The same happens to him at Gilbert’s Hardware, 21912 Harper Ave. Dyament said he can walk into the store with a problem, and the owner “pulls me aside and says, ‘We can solve this in five minutes.’

“You can’t get that online or in a big box store.”

Denise Kort, the owner of Connie’s Children’s Shop, 23240 Greater Mack Ave., said that small businesses like her own have a history in the community.

“We’ve been around for almost 65 years, which is very unique,” she said. “There’s not a day that goes by that someone doesn’t thank me for still being here.”

About 10 years ago, Kort said, she wasn’t sure if she was going to be able to keep the doors open, but her loyal customer base kept her going.

“I think people like to shop at my store because I’ve got such unique, different options than if they were to walk into a (major retailer),” she said. “If you’re only shopping on the internet, your little person is going to go away and that’s an inconvenience. Even if you’re paying a few dollars extra here or there, what’s the difference? You’re not paying the shipping.”

Shopping small also gives the customer the feeling that they are supporting a local family, Walby said.

“That’s a good feeling ... (better) than supporting corporate America,” he said. “They know you. You go to these places and even the local cashiers, they know you.”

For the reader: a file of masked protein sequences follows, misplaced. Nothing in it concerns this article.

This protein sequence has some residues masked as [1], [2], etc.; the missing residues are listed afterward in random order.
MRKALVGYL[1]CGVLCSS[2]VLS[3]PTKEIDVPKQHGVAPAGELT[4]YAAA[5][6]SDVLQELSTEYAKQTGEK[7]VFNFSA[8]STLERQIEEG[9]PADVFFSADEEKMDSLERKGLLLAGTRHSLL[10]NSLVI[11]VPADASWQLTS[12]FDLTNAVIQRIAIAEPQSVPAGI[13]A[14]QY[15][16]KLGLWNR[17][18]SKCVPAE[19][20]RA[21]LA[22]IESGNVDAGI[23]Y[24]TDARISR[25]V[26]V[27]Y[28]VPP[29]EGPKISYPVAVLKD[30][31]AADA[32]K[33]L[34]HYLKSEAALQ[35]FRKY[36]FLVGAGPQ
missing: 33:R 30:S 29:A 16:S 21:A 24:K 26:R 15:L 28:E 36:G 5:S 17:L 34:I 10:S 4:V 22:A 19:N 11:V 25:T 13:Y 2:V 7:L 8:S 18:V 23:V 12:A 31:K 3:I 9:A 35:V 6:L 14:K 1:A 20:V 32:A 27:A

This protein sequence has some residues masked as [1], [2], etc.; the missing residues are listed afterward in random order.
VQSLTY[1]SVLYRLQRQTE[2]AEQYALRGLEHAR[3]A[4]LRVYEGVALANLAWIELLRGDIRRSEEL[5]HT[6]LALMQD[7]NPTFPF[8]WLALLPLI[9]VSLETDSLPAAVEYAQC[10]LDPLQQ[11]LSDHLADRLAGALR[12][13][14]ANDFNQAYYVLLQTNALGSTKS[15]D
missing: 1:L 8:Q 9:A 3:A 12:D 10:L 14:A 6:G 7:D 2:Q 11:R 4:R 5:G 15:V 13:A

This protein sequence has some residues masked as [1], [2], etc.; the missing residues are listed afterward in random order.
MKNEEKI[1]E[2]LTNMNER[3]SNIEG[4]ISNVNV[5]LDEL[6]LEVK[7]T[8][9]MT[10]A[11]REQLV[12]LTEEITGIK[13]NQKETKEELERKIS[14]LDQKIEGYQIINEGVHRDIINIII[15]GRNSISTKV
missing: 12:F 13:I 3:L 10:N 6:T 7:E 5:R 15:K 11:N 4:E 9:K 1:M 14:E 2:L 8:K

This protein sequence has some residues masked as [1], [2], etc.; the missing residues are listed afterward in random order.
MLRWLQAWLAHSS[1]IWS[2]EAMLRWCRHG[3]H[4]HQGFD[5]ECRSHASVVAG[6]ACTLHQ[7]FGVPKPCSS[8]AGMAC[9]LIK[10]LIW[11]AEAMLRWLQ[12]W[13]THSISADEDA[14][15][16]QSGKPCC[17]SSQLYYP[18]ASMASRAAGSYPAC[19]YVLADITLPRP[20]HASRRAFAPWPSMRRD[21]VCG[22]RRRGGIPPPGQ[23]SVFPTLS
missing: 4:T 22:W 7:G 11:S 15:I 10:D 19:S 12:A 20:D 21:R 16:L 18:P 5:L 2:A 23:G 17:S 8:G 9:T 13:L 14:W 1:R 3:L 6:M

Connie’s Children’s Shop is a 5,400-square-foot store filled with children’s clothing, shoes and accessories with something for everyone, from dresses with smocking for grandmothers to buy to the latest fashions for mothers to pick up. The shop also stocks uniforms for local schools, First Communion dresses and suits, and dress clothes for boys, which Kort said are getting harder to find elsewhere.

At Foot Solutions, Dyament helps those who have foot discomfort or trouble getting shoes to fit properly, as well as those with foot, knee or lower back pain. The store is a “throwback to how the old shoe stores used to be,” and customers will get measured and fit with the proper shoes and custom orthotics.

“We try to make the in-store experience as pleasurable as possible,” he said.

Both big and small businesses are needed in a community, Shore said, but small businesses have that personal appeal because they are very tied to the community. Where there is a dense residential community, there will be small businesses that pop up to support that neighborhood.

“They’re people in your community; they live in your community. Their kids go to school (with your kids) so you have a personal relationship with your customers, with your government officials, and your local community is your source of networking,” Shore said.

Kort said she has customers who are grandmothers now that she was helping when they were young mothers and she was new to the family business at 23 years old.

“It’s wonderful. It’s so fun,” Kort said. “Those moms, now grandmas, were telling me how they got their First Communion dress at my store.”

Dyament said it doesn’t get any more “mom and pop” than his store, run by himself and his wife, Diane. They work to give back to the community as well, collecting gently used athletic and walking shoes that are turned in for donations to a local charity — right now, the Lac Ste. Claire Kiwanis Club.

Even with 60,000 residents, it’s the local businesses that give St. Clair Shores its character, Walby said.

“We have a community,” he said. “I think we act small and feel small, and it gives the character of St. Clair Shores.”